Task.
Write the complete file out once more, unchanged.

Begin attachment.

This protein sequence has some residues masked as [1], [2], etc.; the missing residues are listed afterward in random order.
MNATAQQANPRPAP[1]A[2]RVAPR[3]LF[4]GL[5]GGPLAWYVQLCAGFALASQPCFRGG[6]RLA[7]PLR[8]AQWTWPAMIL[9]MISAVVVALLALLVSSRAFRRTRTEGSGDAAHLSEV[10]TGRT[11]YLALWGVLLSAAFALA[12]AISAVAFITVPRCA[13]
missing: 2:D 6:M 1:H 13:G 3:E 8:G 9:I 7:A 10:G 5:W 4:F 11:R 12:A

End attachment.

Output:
This protein sequence has some residues masked as [1], [2], etc.; the missing residues are listed afterward in random order.
MNATAQQANPRPAP[1]A[2]RVAPR[3]LF[4]GL[5]GGPLAWYVQLCAGFALASQPCFRGG[6]RLA[7]PLR[8]AQWTWPAMIL[9]MISAVVVALLALLVSSRAFRRTRTEGSGDAAHLSEV[10]TGRT[11]YLALWGVLLSAAFALA[12]AISAVAFITVPRCA[13]
missing: 2:D 6:M 1:H 13:G 3:E 8:G 9:I 7:A 10:G 5:W 4:F 11:R 12:A